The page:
Fides Service report- South Kordofan, in the north region of Sudan on the border with South Sudan (has recently become independent ) seems to have become the new "hot spot" that threatens the stability of the regime in Khartoum.
In this area, since the beginning of June, heavy fighting opposes the Sudanese troops to the Nuba rebels who had fought together with Southerners during the war in 1983-2005. The Nuba rebels of southern Kordofan belong to the Sudan People's Liberation Movement-North (SPLM-N), originally part of the SPLM, the rebel movement that acted in southern Sudan and is now in power in South Sudan.
According to a report in the newspaper "Sudan Tribune" the SPLM-N is negotiating with two rebel movements operating in Darfur (west of the country) to join forces in order to overthrow the Khartoum regime. On August 7, the three rebel groups announced the formation of Sudan's Revolutionary Front Alliance (SRFA), whose objective is to overthrow the National Congress Party (NCP the ruling party in Khartoum) and then give birth to a liberal and secular State.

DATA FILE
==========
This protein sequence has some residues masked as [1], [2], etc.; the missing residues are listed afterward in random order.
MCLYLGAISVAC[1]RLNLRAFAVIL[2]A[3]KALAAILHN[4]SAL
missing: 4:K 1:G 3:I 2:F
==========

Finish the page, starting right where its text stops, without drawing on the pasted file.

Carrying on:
The seriousness of the situation in South Kordofan has been underlined by the U.S. emissary Princeton Lyman, who fears the extension of the conflict to other areas of the region and even to South Sudan, considering the existing links between the Nuba and Southern fighters.
The Khartoum government is accused of conducting bombings against civilians. The site of the Sudan Catholic Radio Network reports the testimony of a priest, whose name was not released for security reasons, claiming that Khartoum has sent 500 spies to South Kordofan to coordinate the bombing. The spies are equipped with satellite phones which transmit the details of the targets to hit.
Meanwhile, efforts on behalf of Ethiopia to negotiate a political settlement to the conflict in the region continues, since in July, mediation by former South African President Thabo Mbek failed. (L.M.)